Benefits of the Enneagram, or the Teachings of US Weekly

by Elizabeth Newcomer in , , , , , ,


As I've started my new Enneagram Consulting business, the question I hear a lot is: Why would I need to learn about the Enneagram?  What's the benefit?

On my website, I list the benefits as follows:
  • Greater self-awareness and self-knowledge: understanding why you do what you do
  • Learning how others in your life see the world: leads to healthier, easier relationships
  • Empowering yourself with choice: if you know your patterns, you can make different choices
  • Cultivating compassion and curiosity for yourself and others
  • Acquiring practical tools to manage the feeling of overwhelm and reactivity with others: leads to less friction in daily life
Okay, sounds good, but what does all that really mean anyway?  What does all that look like?

Greater self-awareness and self-knowledge: understanding why you do what you do
http://hecwaltwhitman.blogspot.com/2012/02/hand-mirror.html

It's like this.  Imagine you had a hand mirror and you were holding it behind your head, then you bring it forward in front of your face and voila you see yourself more clearly!  That's how I felt when I began learning about my Enneagram type.  Aspects of myself that I had a deep awareness of, but just wasn't fully conscious of, rose to the surface.  For example, I've always known that I have a tendency to compare myself to others: am I better? Am I worse?  I flip through US Weekly, my guilty pleasure, and what I've come to realize is that I'm looking at it, in order to compare myself, as well as picture an ideal (both aspects of my type).  I look at celebrities' bodies and their dresses mainly and I see how I far off I am from their image of perfection, but it also gives me something to strive toward.  What I didn't realize before the Enneagram, is how much this behavior reinforces a sense of unworthiness and longing, as if I am missing something that others (celebrities, in this case) have.  Huge wake up call for me!  Now, just an added twist on this subject: this habit of comparing myself is pleasurable for me, there is comfort in our patterns, we are safe there, we know what to expect.  But the first step is just to notice, and say Aha!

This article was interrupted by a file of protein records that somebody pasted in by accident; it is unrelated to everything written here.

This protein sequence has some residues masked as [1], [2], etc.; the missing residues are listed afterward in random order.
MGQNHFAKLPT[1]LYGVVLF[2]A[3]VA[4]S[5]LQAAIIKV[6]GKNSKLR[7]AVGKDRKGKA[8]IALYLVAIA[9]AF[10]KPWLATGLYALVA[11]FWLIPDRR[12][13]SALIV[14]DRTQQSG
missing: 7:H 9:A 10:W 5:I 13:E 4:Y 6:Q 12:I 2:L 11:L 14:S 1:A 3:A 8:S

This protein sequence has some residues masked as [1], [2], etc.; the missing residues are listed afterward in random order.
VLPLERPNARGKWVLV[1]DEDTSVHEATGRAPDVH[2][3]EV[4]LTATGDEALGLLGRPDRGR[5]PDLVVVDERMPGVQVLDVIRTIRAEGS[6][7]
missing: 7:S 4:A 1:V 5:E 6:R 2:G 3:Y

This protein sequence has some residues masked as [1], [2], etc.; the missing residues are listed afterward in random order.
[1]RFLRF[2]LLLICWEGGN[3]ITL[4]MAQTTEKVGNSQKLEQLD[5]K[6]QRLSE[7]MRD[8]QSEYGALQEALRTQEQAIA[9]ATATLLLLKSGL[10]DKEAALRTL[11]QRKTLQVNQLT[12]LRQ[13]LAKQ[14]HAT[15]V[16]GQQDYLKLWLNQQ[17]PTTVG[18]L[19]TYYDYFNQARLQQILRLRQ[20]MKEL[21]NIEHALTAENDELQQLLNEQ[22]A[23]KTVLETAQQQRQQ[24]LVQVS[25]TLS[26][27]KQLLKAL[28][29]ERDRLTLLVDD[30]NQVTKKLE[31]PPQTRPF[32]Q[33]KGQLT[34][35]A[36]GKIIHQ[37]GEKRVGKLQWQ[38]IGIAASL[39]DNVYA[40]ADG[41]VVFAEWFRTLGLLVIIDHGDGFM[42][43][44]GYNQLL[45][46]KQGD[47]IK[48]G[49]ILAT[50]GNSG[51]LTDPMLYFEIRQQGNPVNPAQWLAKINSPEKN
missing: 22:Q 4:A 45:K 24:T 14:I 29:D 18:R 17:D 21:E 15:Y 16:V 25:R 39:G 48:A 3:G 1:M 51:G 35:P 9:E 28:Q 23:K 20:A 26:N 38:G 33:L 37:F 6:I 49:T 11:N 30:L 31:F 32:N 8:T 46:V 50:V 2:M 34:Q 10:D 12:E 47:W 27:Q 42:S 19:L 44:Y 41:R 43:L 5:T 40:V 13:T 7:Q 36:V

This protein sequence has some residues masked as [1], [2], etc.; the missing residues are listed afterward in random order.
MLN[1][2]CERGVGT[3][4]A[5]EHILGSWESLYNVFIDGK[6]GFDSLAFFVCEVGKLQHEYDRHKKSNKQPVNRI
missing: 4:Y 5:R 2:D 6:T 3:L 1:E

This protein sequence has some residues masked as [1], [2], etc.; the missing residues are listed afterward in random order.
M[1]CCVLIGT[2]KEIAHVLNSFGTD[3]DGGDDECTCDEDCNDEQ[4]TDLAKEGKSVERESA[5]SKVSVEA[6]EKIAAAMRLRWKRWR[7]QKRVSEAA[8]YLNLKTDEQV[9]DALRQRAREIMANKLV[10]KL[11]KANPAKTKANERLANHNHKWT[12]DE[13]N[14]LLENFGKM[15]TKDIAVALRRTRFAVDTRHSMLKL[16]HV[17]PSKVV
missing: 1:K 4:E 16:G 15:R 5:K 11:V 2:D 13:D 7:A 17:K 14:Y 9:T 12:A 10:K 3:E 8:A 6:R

Learning how others in your life see the world: leads to healthier, easier relationships


I've been with my boyfriend for a little over a year and a half and I couldn't be more happy with our partnership.  I actually am not sure that I would have been able to find Michael and get this far if it weren't for my work with the Enneagram.  During our first year of dating we had about 5-6 fights, but they were big fights, fights where we almost broke up.  What were they about you ask?  We couldn't even tell you!  Honestly, the smallest thing would trigger one of us and then, like a pinball machine we would go back and forth wracking up a tornado-like mess!  What I came to realize is that we weren't talking about the same thing!  We weren't on the same page.  I was speaking from my own place of hurt and assumptions and he was doing the same thing.  So we were getting offended and hurt for no reason.  Once we finally began to understand each other's Enneagram type and point of view, everything shifted.  We could hear and really listen to the other without bringing our own baggage to the conversation.  We learned how not to take things personally.  We began to value our different perspectives and how much they are an asset to our compatibility.  Now, whenever we get close to skating towards a point of possible eruption, we look at each other and laugh.